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Answer: (1) False. In the ring Z, consider the set S of powers of 2. The complement T of S contains 3 and 5, but not 8; so T is not an ideal. (2) False. In the ring Z, consider the prime ideals 2 and 3; their intersection 2 3 is equal to 6, which is not prime. (3) False. Since 2 3 5 = 1, we have 3 + 5 = Z. (4) False. Let : Z Q be the inclusion map. Then 1 0 = 0. (5) True. The assertion is immediate from (1.7). Exercise (2.21). Prove that, in a PID, elements x and y are relatively prime (share no prime factor) if and only if the ideals x and y are comaximal. Answer: Say x + y = d. Then d = gcd(x, y), as is easy to check. The assertion is now obvious. Exercise (2.24). Preserve the setup of (2.23). Let f := a0 X n + + an be a polynomial of positive degree n. Assume that R has innitely many prime elements p, or simply that there is a p such that p a0 . Show that f is not maximal. Answer: Set a := p, f . Then a f , because p is not a multiple of f . Set k := R/p. Since p is irreducible, k is a domain by (2.6) and (2.8). Let f k[X] denote the image of f . By hypothesis, deg(f ) = n 1. Hence f is not a unit by (2.3) since k is a domain. Therefore, f is proper. But P/a k[X]/f by (1.5) and (1.7). So a is proper. Thus f is not maximal.

3. RadicalsExercise (3.6). Let A be a ring, m a maximal ideal such that 1 + m is a unit for every m m. Prove A is local. Is this assertion still true if m is not maximal? Answer: Take y A. Lets prove that, if y m, then y is a unit. Since m is / maximal, y + m = A. Hence there exist x R and m m such that xy + m = 1, or in other words, xy = 1 m. So xy is a unit by hypothesis; whence, y is a unit. Thus A is local by (3.4). The assertion is not true if m is not maximal. Indeed, take any ring that is not local, for example Z, and take m := 0. Exercise (3.10). Let : R R be a map of rings, p an ideal of R. Prove (1) there is an ideal q of R with 1 (q) = p if and only if 1 (pR ) = p; (2) if p is prime with 1 (pR ) = p, then theres a prime q of R with 1 (q) = p. Answer: In (1), given q, note (p) q, as always (1 (q)) q. So pR q. Hence 1 (pR ) 1 (q) = p. But, always p 1 (pR ). Thus 1 (pR ) = p. The converse is trivial: take q := pR . In (2), set S := (R p). Then S pR = , as (x) pR implies x 1 (pR ) and 1 (pR ) = p. So theres a prime q of R containing pR and disjoint from S by (3.9). So 1 (q) 1 (pR ) = p and 1 (q) (R p) = . Thus 1 (q) = p. Exercise (3.11). Use Zorns lemma to prove that any prime ideal p contains a minimal prime ideal. 18.705F11 Lecture Notes Exercises Updated 11/09/22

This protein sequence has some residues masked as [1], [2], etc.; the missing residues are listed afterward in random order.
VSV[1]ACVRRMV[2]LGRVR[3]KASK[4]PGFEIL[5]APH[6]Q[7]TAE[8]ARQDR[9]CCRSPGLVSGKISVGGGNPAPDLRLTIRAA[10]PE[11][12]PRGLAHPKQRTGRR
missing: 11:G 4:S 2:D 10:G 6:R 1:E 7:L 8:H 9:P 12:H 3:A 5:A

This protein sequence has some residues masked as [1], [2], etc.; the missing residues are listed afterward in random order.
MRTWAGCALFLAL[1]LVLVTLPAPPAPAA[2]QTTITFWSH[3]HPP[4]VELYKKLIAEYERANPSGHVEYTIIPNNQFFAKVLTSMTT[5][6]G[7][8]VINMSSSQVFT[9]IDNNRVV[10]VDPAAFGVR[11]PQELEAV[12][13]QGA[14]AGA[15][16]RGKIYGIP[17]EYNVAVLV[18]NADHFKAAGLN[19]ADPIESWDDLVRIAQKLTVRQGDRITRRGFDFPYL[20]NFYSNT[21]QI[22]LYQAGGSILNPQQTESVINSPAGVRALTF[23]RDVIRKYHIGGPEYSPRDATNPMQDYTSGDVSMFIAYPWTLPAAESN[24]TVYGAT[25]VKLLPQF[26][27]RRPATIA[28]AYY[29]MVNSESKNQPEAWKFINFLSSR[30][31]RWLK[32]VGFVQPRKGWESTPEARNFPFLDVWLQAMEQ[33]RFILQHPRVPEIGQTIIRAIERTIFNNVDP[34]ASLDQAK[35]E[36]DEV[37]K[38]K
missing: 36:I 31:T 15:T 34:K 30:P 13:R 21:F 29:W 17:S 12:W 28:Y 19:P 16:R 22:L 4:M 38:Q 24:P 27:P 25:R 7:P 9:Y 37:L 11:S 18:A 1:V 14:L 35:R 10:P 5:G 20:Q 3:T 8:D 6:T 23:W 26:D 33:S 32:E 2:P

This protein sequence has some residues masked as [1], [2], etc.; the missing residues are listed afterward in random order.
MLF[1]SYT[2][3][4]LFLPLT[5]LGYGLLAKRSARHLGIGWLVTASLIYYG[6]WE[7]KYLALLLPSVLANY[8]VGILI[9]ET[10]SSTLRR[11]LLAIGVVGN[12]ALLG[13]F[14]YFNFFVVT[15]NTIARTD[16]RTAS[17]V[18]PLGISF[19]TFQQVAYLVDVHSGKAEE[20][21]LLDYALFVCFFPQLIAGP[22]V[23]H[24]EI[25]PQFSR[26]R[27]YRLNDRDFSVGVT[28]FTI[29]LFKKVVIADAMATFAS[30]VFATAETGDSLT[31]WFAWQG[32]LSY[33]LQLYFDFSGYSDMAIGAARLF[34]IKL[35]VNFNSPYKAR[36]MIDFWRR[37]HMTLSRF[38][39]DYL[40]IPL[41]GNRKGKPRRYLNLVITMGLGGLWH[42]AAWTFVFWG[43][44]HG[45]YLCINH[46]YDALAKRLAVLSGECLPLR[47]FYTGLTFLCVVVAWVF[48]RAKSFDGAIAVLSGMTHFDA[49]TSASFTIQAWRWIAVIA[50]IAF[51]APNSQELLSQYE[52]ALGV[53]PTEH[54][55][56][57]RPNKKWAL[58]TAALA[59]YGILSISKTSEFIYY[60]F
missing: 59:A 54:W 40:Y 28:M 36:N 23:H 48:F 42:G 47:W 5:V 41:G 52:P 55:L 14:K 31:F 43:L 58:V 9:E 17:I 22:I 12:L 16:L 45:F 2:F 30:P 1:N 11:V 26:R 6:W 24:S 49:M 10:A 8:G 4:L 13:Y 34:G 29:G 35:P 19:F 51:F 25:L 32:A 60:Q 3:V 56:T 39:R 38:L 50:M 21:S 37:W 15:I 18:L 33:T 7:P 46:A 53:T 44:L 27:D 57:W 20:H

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Answer: Let S be the set of all prime ideals contained in p. Then p S, so S = . Order S by reverse inclusion. To apply Zorns Lemma, we must show that, for any decreasing chain {p } of prime ideals, the intersection p0 := p is a prime ideal. So take x, y p0 . Then there exists such that x, y p . Since p is prime, / / xy p . Hence xy p0 .